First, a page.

|Thursday, 24 October 2013 00:00|
The current price surge is seasonal. Long-term solutions include reform of APMC Act, more processing.
Given the 12 per cent contraction in onion acreage the last rabi, it isn't surprising that onion prices have risen, more so since the heavy rains have delayed the next crop. Indeed, given the nature of the crop, the stocks-to-use ratio is probably the lowest in these months. So it is not surprising that even the smallest news of crop delays sends prices spiralling. But the problem is not restricted to onions, there is a steep rise in all vegetable prices. Normally, higher prices should lead to a higher supply response. That hasn't happened in full measure for two reasons. First, thanks to state governments insisting that all trade has to take place through trader-controlled mandis, the farmer doesn't get too much of the increased price. Two, thanks to the near-complete lack of efficient storage facilities, all that an increased supply response does is dramatically lower prices — till farmers are dumping onions on the highways as there are no takers.
If Indian agriculture is to get out of the inflation-deflation spiral, the government has to free farmers from the yoke of the mandis. The good news is that this would be a vote-catcher as well — farmers will be grateful to be able to capture the higher margins and households to be spared a significant chunk of the 50-75 per cent mark-ups between wholesale and retail prices. The need to build efficient storage is obvious, but what has to be equally clear is that this will get built only if big buyers, like organised retail chains, for instance, are allowed to buy straight from the farmers to eliminate middlemen.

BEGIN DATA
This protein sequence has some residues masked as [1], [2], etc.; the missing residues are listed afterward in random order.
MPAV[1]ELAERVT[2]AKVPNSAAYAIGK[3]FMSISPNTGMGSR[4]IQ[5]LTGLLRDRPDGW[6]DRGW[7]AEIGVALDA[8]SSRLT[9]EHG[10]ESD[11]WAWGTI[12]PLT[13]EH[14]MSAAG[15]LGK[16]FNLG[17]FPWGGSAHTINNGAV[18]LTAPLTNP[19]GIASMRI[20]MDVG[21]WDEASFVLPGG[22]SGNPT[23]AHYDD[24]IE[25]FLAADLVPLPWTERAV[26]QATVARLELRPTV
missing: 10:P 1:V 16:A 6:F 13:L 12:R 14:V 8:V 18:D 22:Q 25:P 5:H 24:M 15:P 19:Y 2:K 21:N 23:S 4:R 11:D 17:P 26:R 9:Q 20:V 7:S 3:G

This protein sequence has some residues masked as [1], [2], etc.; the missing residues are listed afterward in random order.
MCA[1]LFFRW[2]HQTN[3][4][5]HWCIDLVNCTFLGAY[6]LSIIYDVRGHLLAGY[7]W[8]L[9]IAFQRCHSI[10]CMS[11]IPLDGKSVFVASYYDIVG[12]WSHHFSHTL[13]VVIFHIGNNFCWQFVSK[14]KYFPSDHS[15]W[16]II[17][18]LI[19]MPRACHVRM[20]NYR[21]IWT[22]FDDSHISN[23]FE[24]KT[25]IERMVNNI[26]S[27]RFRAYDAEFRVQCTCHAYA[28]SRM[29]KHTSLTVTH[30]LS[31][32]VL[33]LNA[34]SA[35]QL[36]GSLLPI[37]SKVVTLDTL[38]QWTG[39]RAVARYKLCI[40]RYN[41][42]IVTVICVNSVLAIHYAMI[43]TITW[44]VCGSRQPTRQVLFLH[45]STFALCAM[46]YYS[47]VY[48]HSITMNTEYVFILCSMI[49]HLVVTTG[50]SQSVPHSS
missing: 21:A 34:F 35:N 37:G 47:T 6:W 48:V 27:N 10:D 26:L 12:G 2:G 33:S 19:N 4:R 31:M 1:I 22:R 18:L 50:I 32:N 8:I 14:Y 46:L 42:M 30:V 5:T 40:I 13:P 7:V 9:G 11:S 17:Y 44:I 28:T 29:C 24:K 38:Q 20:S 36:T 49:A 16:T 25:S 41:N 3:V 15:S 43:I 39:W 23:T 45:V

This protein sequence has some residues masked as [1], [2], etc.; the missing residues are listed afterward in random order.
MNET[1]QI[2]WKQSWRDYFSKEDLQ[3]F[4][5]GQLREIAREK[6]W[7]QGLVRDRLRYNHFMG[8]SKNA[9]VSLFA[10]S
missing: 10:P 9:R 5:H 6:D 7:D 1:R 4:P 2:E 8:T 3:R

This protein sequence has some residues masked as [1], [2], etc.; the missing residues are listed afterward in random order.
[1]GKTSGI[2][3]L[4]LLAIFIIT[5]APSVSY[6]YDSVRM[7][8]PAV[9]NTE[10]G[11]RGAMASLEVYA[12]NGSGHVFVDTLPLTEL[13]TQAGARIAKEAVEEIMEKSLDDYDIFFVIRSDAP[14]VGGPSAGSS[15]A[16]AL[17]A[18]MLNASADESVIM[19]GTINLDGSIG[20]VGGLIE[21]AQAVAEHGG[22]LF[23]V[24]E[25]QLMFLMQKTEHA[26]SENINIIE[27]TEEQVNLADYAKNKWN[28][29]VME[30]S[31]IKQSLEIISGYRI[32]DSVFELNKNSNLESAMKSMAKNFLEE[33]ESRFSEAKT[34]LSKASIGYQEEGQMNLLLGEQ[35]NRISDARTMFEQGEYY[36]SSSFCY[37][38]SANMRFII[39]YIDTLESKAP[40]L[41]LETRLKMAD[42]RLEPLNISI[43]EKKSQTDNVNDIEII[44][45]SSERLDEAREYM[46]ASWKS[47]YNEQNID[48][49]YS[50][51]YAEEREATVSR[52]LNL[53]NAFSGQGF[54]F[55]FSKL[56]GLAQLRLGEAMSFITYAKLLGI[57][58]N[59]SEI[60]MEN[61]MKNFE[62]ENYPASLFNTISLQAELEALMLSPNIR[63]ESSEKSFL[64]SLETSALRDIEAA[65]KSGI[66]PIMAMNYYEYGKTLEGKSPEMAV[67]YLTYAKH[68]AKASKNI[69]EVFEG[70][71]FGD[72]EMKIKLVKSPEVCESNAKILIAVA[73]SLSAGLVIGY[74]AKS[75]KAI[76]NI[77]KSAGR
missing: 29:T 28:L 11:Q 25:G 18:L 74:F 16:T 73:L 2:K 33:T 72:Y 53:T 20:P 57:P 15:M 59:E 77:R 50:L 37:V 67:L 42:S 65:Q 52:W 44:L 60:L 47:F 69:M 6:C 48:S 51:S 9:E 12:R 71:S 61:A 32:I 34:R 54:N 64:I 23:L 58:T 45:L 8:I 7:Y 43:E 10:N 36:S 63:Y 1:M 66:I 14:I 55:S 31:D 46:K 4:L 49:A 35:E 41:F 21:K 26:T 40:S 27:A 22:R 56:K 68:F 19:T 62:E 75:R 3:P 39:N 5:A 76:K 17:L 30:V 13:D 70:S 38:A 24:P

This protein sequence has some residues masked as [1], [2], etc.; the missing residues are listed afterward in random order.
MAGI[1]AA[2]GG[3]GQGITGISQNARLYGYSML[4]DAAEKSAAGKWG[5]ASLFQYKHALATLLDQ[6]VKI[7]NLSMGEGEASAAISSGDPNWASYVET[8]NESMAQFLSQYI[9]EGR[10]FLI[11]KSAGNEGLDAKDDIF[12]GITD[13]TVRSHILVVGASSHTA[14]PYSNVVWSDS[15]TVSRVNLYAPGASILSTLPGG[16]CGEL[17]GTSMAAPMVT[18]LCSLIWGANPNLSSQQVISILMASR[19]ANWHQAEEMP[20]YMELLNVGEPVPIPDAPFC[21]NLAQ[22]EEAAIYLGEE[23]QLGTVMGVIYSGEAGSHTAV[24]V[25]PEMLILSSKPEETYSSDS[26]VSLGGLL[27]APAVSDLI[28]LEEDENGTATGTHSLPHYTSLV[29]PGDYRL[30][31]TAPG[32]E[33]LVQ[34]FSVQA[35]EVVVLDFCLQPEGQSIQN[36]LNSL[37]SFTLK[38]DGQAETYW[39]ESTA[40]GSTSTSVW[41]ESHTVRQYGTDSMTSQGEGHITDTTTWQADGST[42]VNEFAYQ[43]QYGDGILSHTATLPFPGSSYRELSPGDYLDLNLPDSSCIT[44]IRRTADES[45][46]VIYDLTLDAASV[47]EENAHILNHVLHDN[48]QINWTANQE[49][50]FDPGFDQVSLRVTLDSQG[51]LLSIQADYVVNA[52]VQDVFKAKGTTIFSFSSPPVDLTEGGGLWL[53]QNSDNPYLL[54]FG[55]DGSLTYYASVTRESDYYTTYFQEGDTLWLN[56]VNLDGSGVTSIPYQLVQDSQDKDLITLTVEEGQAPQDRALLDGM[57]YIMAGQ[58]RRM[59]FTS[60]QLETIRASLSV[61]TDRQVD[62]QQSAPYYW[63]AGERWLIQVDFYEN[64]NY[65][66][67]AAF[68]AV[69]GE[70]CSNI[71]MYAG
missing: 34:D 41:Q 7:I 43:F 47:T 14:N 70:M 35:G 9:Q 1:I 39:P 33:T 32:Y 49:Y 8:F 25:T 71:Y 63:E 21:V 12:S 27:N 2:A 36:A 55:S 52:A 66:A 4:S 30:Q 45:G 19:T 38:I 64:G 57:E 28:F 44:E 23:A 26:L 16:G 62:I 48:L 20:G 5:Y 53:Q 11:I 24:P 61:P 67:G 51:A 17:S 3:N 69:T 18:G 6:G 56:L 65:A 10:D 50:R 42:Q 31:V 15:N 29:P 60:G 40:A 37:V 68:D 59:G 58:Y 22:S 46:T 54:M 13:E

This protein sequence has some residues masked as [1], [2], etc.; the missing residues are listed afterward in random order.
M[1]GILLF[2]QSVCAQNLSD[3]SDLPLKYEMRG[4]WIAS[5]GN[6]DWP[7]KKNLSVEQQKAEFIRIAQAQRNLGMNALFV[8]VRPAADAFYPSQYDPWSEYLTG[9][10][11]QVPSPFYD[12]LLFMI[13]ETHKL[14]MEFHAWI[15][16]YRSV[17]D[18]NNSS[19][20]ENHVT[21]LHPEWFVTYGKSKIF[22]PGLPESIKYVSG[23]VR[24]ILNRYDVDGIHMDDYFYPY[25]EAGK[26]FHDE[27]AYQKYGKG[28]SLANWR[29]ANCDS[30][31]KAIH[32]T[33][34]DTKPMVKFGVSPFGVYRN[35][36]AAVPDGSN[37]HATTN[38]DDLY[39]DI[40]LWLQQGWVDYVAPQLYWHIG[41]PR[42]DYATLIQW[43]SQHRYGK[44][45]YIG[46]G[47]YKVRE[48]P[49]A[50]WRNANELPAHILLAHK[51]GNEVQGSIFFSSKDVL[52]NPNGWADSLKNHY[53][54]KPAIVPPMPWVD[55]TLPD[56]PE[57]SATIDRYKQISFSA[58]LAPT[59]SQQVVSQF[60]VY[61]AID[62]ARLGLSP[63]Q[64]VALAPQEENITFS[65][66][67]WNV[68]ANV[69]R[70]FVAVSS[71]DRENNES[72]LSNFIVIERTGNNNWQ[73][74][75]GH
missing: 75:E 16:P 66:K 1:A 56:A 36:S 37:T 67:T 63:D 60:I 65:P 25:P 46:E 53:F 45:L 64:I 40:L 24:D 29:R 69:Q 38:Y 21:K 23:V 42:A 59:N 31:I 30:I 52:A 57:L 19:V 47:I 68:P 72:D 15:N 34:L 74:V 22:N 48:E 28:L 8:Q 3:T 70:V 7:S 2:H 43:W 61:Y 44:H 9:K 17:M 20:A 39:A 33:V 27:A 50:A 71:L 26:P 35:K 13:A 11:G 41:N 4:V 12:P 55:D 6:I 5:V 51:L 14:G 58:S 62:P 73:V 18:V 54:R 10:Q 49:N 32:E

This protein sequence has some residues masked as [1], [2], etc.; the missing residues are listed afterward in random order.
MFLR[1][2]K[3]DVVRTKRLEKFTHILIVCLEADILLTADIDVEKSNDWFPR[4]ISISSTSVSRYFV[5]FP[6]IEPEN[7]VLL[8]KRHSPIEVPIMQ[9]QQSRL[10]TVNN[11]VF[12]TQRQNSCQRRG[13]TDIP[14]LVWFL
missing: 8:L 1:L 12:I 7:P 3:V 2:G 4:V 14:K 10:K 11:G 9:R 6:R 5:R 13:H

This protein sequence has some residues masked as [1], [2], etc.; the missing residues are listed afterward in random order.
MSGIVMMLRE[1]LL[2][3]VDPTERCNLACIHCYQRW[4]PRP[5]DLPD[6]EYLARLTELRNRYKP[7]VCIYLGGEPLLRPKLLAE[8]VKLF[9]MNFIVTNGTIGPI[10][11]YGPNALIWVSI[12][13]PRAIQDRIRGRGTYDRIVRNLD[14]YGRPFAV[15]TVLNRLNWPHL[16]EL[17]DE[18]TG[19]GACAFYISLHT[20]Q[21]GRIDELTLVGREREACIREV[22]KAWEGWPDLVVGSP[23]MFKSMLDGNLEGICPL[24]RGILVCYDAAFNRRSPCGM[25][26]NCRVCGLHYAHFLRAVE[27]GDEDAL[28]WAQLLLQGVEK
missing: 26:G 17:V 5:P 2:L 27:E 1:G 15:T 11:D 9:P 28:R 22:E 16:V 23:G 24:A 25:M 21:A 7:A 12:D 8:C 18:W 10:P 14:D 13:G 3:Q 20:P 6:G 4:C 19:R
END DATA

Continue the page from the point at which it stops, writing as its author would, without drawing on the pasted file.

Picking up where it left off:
Related to this is the issue of processing of fruits and vegetables. It is worth keeping in mind that while wholesale food inflation rose 18.8 per cent in September over that a year ago, that in manufactured food articles rose by a much lower 1.6 per cent. Since the basket of articles in fresh and processed foods is different, a one-to-one correlation does not exist, but some broad points can be made. Milk inflation in September was 5.8 per cent over that a year ago, but that in powdered milk was minus 0.17 per cent, while it was 0.95 per cent in ghee and 3.74 per cent in butter. Similar differentials can be seen in the case of fish and meats. Why such simple steps haven't been taken over the years defies logic.